in , , , ,

Single Mom-To-Be Irate After Her Female Best Friend Refuses To Ever Babysit By Herself

A pregnant woman holding her back sitting on the sofa.
LordHenriVoton/Getty Images

Many people dream of having children of their own pretty much all their lives.

Of course, not everyone wants to have children, and it’s not said often enough that choosing not to have children is just as noble a decision as choosing to have children.

Some people simply know that they cannot provide all the love, attention, and support a child needs, making the responsible decision not to become a parent.

A concept that is still very difficult for some people to grasp.

The best friend of Redditor Some-Tension-4810 was among those who always dreamed of becoming a mother and finally made the decision to become one.

Taking the original poster (OP) somewhat by surprise, however, was how involved her friend expected her to be in her child’s life.

When the OP shared her discomfort with these expectations, her friend was anything but understanding.

Wondering if she was out of line, the OP took to the subReddit “Am I The A**hole” (AITA), where she asked fellow Redditors:

“AITA for refusing to babysit for my best friend?”

The OP explained how her best friend simply couldn’t understand their fundamental difference when it came to children.

“I (28 F[emale]) and Mia (34 F) have been best friends for 11 years.”

“I love her like a sister, and until now, we’ve never fallen out.”

“Neither of us have family close by or a wide circle of friends, so I really want to try and resolve this issue as best I can.”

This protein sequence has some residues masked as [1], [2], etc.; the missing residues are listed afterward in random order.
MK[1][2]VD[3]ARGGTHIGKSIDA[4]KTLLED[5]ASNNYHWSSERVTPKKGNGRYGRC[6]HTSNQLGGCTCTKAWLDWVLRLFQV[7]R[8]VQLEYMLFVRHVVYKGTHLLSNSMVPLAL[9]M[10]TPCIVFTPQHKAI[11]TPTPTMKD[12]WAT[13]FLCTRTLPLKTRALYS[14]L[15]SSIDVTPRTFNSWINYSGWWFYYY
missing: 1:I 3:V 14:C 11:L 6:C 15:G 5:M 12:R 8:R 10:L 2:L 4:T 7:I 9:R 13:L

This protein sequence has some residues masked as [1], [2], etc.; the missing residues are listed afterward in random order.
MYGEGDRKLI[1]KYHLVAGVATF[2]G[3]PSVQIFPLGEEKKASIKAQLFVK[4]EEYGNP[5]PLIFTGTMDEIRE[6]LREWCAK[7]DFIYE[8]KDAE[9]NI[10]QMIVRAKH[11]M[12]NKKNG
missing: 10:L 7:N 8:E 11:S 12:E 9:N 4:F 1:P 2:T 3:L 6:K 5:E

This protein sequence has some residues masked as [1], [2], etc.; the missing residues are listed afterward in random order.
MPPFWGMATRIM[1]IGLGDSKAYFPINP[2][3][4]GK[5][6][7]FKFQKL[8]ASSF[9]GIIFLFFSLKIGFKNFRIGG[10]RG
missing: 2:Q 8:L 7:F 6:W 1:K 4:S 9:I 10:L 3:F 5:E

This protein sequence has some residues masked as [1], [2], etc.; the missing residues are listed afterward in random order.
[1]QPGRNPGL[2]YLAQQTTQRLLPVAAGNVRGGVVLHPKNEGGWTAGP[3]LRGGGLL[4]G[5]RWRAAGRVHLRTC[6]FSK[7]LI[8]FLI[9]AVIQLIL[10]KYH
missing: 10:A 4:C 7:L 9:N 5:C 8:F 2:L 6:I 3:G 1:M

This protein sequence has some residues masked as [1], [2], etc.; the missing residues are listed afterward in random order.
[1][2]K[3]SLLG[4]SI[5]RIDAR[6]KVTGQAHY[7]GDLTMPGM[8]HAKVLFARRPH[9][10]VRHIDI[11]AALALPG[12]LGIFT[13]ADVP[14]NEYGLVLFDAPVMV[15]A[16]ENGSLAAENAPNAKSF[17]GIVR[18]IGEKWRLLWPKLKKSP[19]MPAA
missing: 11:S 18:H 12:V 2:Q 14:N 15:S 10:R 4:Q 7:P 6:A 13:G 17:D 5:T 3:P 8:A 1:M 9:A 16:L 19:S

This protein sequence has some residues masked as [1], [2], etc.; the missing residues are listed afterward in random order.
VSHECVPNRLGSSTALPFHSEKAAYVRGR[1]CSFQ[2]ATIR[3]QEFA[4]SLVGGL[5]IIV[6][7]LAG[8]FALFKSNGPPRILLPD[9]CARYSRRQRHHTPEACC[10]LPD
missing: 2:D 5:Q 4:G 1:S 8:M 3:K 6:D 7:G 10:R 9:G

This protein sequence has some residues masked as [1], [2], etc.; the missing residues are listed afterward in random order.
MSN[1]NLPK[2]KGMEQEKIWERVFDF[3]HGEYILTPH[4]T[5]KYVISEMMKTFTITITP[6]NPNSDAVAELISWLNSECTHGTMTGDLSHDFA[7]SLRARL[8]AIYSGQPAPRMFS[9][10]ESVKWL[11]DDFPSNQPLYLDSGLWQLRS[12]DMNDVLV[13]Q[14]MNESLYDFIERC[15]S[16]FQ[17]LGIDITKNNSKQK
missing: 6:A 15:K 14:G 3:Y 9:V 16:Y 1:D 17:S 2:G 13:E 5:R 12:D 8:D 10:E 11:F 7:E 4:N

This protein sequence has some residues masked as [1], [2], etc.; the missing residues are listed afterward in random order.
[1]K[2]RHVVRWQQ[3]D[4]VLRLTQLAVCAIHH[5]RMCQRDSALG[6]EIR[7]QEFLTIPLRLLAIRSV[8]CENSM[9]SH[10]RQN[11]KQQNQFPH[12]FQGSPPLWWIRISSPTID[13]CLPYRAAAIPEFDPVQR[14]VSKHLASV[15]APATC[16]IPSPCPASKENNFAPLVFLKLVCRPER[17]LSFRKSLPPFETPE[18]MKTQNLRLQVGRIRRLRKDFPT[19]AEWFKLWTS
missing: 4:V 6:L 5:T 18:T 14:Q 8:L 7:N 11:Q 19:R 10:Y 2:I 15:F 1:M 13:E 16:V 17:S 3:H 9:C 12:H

“About five years ago, Mia told me that if she hadn’t met a man by the time she turned 35, then she would go the sperm donor route and become a single mother.”

“That time has now arrived, so she’s planning on starting the IVF process and getting pregnant next year.”

“I fully support her decision and think she’ll make an incredible parent, with or without a partner.”

“The problem started a couple of months ago when she casually mentioned over dinner that her future baby will love spending time with their Aunty OP.”

“I laughed and reminded her I’ve never had any maternal instincts, so the three of us will need to hang out as a trio because I’ll be new to being an Aunty.”

“She asked what I meant, so I clarified I wouldn’t be babysitting as I’m not comfortable being responsible for small children on my own, but I would happily spend time with both of them together.”

“Mia went quiet and then moved the conversation along, so I didn’t think much else of it.”

“Fast forward to yesterday when we were in her car, and Mia unexpectedly launches a story about her friend in Spain who also used a sperm donor to become a single mother, and her friendship circle has been helping look after the baby so she can continue building her career.”

“Mia then said, ‘having a strong female support network is so important when raising children. I love that we would do anything for each other’.”